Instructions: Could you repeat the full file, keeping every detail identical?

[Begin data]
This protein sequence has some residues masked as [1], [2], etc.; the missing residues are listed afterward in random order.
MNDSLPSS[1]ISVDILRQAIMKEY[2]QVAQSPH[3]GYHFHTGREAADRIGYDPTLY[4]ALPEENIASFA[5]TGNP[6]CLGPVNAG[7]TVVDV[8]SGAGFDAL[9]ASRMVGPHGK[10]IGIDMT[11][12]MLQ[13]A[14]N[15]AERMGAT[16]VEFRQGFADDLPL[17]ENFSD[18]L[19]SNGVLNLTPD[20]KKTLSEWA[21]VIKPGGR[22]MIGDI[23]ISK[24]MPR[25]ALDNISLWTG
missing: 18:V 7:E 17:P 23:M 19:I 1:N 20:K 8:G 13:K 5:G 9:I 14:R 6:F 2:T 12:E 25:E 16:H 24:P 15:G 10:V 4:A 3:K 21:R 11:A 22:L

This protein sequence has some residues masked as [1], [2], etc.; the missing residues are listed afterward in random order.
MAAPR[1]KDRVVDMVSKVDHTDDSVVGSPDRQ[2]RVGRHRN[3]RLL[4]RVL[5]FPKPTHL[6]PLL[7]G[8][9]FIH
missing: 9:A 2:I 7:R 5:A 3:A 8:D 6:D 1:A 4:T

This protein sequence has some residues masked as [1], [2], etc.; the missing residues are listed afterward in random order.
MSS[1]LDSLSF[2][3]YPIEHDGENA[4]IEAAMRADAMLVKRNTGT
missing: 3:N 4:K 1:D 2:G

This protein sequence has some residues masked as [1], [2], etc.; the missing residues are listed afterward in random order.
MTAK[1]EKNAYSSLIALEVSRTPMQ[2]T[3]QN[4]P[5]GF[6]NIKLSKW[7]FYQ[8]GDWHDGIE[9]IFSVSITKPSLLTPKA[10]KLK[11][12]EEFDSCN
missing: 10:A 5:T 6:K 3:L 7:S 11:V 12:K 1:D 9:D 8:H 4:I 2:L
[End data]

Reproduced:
This protein sequence has some residues masked as [1], [2], etc.; the missing residues are listed afterward in random order.
MNDSLPSS[1]ISVDILRQAIMKEY[2]QVAQSPH[3]GYHFHTGREAADRIGYDPTLY[4]ALPEENIASFA[5]TGNP[6]CLGPVNAG[7]TVVDV[8]SGAGFDAL[9]ASRMVGPHGK[10]IGIDMT[11][12]MLQ[13]A[14]N[15]AERMGAT[16]VEFRQGFADDLPL[17]ENFSD[18]L[19]SNGVLNLTPD[20]KKTLSEWA[21]VIKPGGR[22]MIGDI[23]ISK[24]MPR[25]ALDNISLWTG
missing: 18:V 7:E 17:P 23:M 19:I 1:N 20:K 8:G 13:K 5:G 9:I 14:R 6:F 2:T 12:E 25:E 16:H 24:P 15:G 10:V 4:A 3:K 21:R 11:A 22:L

This protein sequence has some residues masked as [1], [2], etc.; the missing residues are listed afterward in random order.
MAAPR[1]KDRVVDMVSKVDHTDDSVVGSPDRQ[2]RVGRHRN[3]RLL[4]RVL[5]FPKPTHL[6]PLL[7]G[8][9]FIH
missing: 9:A 2:I 7:R 5:A 3:A 8:D 6:D 1:A 4:T

This protein sequence has some residues masked as [1], [2], etc.; the missing residues are listed afterward in random order.
MSS[1]LDSLSF[2][3]YPIEHDGENA[4]IEAAMRADAMLVKRNTGT
missing: 3:N 4:K 1:D 2:G

This protein sequence has some residues masked as [1], [2], etc.; the missing residues are listed afterward in random order.
MTAK[1]EKNAYSSLIALEVSRTPMQ[2]T[3]QN[4]P[5]GF[6]NIKLSKW[7]FYQ[8]GDWHDGIE[9]IFSVSITKPSLLTPKA[10]KLK[11][12]EEFDSCN
missing: 10:A 5:T 6:K 3:L 7:S 11:V 12:K 1:D 9:D 8:H 4:I 2:L